John the Baptist
A Faithful Preacher
“In those days came John the Baptist, preaching in the wilderness of Judaea, And saying, Repent ye: for the kingdom of heaven is at hand. For this is he that was spoken of by the prophet Esaias, saying, The voice of one crying in the wilderness, Prepare ye the way of the Lord, make his paths straight. And the same John had his raiment of camel's hair, and a leathern girdle about his loins; and his meat was locusts and wild honey. Then went out to him Jerusalem, and all Judaea, and all the region round about Jordan, And were baptized of him in Jordan, confessing their sins. But when he saw many of the Pharisees and Sadducees come to his baptism, he said unto them, O generation of vipers, who hath warned you to flee from the wrath to come? Bring forth therefore fruits meet for repentance: And think not to say within yourselves, We have Abraham to our father: for I say unto you, that God is able of these stones to raise up children unto Abraham. And now also the ax is laid unto the root of the trees: therefore every tree which bringeth not forth good fruit is hewn down, and cast into the fire. I indeed baptize you with water unto repentance: but he that cometh after me is mightier than I, whose shoes I am not worthy to bear: he shall baptize you with the Holy Ghost, and with fire: Whose fan is in his hand, and he will thoroughly purge his floor, and gather his wheat into the garner; but he will burn up the chaff with unquenchable fire.” Matthew 3:1-12
Here the Holy Spirit gives us a description of John the Baptist, the forerunner of our Lord Jesus Christ, and his ministry. It is a ministry that deserves careful study. John was a faithful servant of God, a preacher worthy of imitation by all who would be faithful preachers of the gospel. He is a standard by which all who are called and ordained to this holy office must be measured. The Lord Jesus called him “a burning and shining light” (John 5:35) and said, “among them that are born of women there hath not risen a greater than John the Baptist” (Matt. 11:11).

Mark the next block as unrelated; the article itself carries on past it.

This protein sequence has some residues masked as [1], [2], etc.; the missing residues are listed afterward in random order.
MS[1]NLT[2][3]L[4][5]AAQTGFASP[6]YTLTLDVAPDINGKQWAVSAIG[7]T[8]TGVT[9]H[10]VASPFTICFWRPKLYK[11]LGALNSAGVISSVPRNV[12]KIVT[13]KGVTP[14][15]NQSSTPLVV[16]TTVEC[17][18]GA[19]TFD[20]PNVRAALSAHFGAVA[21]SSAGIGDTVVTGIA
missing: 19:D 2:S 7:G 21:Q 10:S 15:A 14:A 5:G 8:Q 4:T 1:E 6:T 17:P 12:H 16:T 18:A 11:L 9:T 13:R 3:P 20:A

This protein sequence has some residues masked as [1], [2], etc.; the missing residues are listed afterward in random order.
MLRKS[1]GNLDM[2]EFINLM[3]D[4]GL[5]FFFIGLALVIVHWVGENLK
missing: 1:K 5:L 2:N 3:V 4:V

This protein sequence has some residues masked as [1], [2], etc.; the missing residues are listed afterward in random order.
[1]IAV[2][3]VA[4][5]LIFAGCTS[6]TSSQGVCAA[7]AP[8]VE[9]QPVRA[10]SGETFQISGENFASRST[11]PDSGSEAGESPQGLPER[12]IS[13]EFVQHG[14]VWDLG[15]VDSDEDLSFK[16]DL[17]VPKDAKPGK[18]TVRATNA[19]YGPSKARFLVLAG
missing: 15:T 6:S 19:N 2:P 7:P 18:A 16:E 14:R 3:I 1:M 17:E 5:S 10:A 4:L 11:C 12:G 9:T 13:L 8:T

Matthew describes the time of John’s ministry as being “in those days.” About 28 years had passed from the close of Matthew 2 to the opening of Matthew 3. “Those days” were the time appointed by God for the beginning of this gospel age and its ministry. “Those days” were the beginning of the latter half of Daniel’s seventieth week, when Messiah the Prince would confirm the covenant with many (Dan. 9:27).
The place where John preached was “in the wilderness.” John was an open-air preacher because the organized religion of his day would have nothing to do with him and he would have nothing to do with it. In times of apostasy and judgment, such as had now seized Israel, God’s prophets are always found outside the mainstream of religion, “in the wilderness,” so to speak. This world is a dark, barren wilderness spiritually. So, too, are the hearts of men, desolate, empty, and void.
John is described as “The voice of one crying in the wilderness.” And that is how he described himself (John 1:23). Christ is “the Word of God” (John 1:1), the Revelation of the Triune God (John 1:18). A gospel preacher is simply a voice conveying the Word of God, a voice echoing the message God has given. “And what is a voice?” asked Robert Hawker. “It is a nonentity, a mere sound, light as air, and so short in its being and existence, if it can be called by such a name, that when it hath performed its office, it dies away in the air, is dissolved, and is known no more. Such said John am I, when considered in any comparative view with my Lord and Master.”
Yet, the voice is not indifferent. He is found “crying in the wilderness,” arousing and awaking sinners with the claims of God. His garments were plain and simple. His diet was plain and simple. His companions were simple wilderness people (v. 4). Like John, God’s servants are ordinary men. They are not pampered, self-serving men of luxury and ease.
The purpose of John’s life and ministry was to “prepare the way of the Lord.” That is what preachers are sent to do, to prepare the way for Christ to come to men. John was Elijah (Mal. 3:1; Isa. 40:3). In a sense all gospel preachers, like him, are forerunners of Christ. Blessed are those people to whom God sends a faithful preacher. That is an indication that he intends to send his Son on a mission of mercy!